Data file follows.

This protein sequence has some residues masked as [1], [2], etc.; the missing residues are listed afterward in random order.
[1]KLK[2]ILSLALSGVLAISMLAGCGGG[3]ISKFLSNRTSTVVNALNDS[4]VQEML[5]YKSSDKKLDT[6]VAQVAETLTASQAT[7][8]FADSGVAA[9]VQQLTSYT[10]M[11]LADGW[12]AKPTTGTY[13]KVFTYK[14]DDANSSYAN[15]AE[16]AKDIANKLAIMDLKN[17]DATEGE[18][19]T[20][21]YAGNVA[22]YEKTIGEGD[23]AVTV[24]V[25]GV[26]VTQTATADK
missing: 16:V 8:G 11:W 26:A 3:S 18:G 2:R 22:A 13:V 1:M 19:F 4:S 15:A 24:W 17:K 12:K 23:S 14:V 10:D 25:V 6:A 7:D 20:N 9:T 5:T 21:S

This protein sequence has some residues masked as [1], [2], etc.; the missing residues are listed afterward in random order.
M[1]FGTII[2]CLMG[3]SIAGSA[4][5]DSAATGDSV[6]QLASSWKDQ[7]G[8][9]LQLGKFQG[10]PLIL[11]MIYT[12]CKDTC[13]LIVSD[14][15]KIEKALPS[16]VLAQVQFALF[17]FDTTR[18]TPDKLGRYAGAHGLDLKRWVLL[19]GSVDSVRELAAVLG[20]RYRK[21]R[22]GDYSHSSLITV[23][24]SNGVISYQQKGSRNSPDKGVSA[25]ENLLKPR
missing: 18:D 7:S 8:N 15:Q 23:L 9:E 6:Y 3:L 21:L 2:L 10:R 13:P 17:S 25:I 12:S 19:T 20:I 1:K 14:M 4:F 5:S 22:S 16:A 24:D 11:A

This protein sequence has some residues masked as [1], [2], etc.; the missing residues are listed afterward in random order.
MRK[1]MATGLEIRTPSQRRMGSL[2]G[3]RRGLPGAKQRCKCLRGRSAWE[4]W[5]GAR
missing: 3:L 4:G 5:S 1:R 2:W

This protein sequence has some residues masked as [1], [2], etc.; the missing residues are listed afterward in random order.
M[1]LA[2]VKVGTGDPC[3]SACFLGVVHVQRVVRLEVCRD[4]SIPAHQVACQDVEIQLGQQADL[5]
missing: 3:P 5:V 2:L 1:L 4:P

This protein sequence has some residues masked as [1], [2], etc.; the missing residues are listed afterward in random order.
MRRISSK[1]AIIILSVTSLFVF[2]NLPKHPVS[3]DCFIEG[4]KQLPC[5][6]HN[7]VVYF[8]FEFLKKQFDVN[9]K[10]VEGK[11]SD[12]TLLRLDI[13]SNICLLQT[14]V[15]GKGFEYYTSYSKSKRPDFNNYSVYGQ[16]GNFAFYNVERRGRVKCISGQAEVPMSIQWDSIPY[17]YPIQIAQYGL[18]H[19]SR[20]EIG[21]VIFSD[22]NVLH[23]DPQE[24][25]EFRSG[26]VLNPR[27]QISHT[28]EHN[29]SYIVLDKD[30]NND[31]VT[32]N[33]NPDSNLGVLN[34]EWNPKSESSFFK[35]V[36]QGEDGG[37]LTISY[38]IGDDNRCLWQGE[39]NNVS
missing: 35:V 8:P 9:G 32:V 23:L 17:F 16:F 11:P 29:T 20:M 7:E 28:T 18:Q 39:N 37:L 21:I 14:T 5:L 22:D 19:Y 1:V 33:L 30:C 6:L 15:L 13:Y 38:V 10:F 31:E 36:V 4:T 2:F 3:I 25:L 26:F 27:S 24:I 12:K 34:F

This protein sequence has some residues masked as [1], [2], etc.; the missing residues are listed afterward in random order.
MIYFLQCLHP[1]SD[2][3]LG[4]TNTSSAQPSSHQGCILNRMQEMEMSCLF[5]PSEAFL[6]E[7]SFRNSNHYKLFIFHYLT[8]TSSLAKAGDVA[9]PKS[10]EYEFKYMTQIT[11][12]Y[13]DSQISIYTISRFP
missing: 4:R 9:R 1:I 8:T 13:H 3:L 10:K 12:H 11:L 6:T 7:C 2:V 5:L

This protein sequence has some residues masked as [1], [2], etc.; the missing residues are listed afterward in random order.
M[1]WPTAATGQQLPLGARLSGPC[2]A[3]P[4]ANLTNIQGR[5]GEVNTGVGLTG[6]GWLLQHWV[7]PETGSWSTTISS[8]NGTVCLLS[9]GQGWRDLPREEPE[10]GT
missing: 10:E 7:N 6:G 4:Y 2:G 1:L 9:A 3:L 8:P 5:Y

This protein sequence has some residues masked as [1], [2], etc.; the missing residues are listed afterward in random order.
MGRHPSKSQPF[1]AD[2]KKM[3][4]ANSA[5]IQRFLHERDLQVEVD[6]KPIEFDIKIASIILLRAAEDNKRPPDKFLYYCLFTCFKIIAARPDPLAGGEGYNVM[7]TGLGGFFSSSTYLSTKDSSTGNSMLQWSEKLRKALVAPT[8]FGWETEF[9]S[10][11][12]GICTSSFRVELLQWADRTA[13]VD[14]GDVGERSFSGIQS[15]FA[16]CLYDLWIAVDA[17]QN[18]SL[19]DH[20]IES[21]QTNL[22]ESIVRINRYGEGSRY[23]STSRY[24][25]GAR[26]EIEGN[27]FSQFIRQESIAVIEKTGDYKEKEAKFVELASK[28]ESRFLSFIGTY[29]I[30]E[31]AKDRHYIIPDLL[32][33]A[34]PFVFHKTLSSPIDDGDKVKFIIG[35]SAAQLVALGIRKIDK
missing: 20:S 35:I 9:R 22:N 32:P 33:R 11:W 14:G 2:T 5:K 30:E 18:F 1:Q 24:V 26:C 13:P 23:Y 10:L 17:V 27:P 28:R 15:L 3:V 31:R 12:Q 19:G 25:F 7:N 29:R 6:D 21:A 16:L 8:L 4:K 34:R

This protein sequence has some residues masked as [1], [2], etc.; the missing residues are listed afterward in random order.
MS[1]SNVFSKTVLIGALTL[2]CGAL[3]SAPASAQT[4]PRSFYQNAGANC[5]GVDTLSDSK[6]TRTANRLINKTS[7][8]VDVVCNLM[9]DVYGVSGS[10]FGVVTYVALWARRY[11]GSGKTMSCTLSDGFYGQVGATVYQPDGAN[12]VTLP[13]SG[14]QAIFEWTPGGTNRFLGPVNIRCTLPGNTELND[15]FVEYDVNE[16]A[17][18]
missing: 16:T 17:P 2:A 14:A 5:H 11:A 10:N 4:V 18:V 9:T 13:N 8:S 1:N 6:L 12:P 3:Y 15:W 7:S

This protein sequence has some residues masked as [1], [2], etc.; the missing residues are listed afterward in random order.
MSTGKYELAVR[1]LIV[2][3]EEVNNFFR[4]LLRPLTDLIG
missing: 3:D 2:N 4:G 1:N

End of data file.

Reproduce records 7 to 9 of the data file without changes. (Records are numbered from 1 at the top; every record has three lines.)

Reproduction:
This protein sequence has some residues masked as [1], [2], etc.; the missing residues are listed afterward in random order.
M[1]WPTAATGQQLPLGARLSGPC[2]A[3]P[4]ANLTNIQGR[5]GEVNTGVGLTG[6]GWLLQHWV[7]PETGSWSTTISS[8]NGTVCLLS[9]GQGWRDLPREEPE[10]GT
missing: 10:E 7:N 6:G 4:Y 2:G 1:L 9:A 3:L 8:P 5:Y

This protein sequence has some residues masked as [1], [2], etc.; the missing residues are listed afterward in random order.
MGRHPSKSQPF[1]AD[2]KKM[3][4]ANSA[5]IQRFLHERDLQVEVD[6]KPIEFDIKIASIILLRAAEDNKRPPDKFLYYCLFTCFKIIAARPDPLAGGEGYNVM[7]TGLGGFFSSSTYLSTKDSSTGNSMLQWSEKLRKALVAPT[8]FGWETEF[9]S[10][11][12]GICTSSFRVELLQWADRTA[13]VD[14]GDVGERSFSGIQS[15]FA[16]CLYDLWIAVDA[17]QN[18]SL[19]DH[20]IES[21]QTNL[22]ESIVRINRYGEGSRY[23]STSRY[24][25]GAR[26]EIEGN[27]FSQFIRQESIAVIEKTGDYKEKEAKFVELASK[28]ESRFLSFIGTY[29]I[30]E[31]AKDRHYIIPDLL[32][33]A[34]PFVFHKTLSSPIDDGDKVKFIIG[35]SAAQLVALGIRKIDK
missing: 20:S 35:I 9:R 22:N 32:P 33:R 11:W 14:G 2:T 5:K 30:E 18:F 1:Q 24:V 26:C 13:P 23:Y 10:L 17:V 27:P 28:R 15:L 3:V 31:R 12:Q 19:G 25:F 7:N 29:R 6:D 21:A 16:L 8:L 4:K 34:R

This protein sequence has some residues masked as [1], [2], etc.; the missing residues are listed afterward in random order.
MS[1]SNVFSKTVLIGALTL[2]CGAL[3]SAPASAQT[4]PRSFYQNAGANC[5]GVDTLSDSK[6]TRTANRLINKTS[7][8]VDVVCNLM[9]DVYGVSGS[10]FGVVTYVALWARRY[11]GSGKTMSCTLSDGFYGQVGATVYQPDGAN[12]VTLP[13]SG[14]QAIFEWTPGGTNRFLGPVNIRCTLPGNTELND[15]FVEYDVNE[16]A[17][18]
missing: 16:T 17:P 2:A 14:A 5:H 11:A 10:N 4:V 18:V 9:T 13:N 8:S 1:N 6:L 12:P 3:Y 15:W 7:S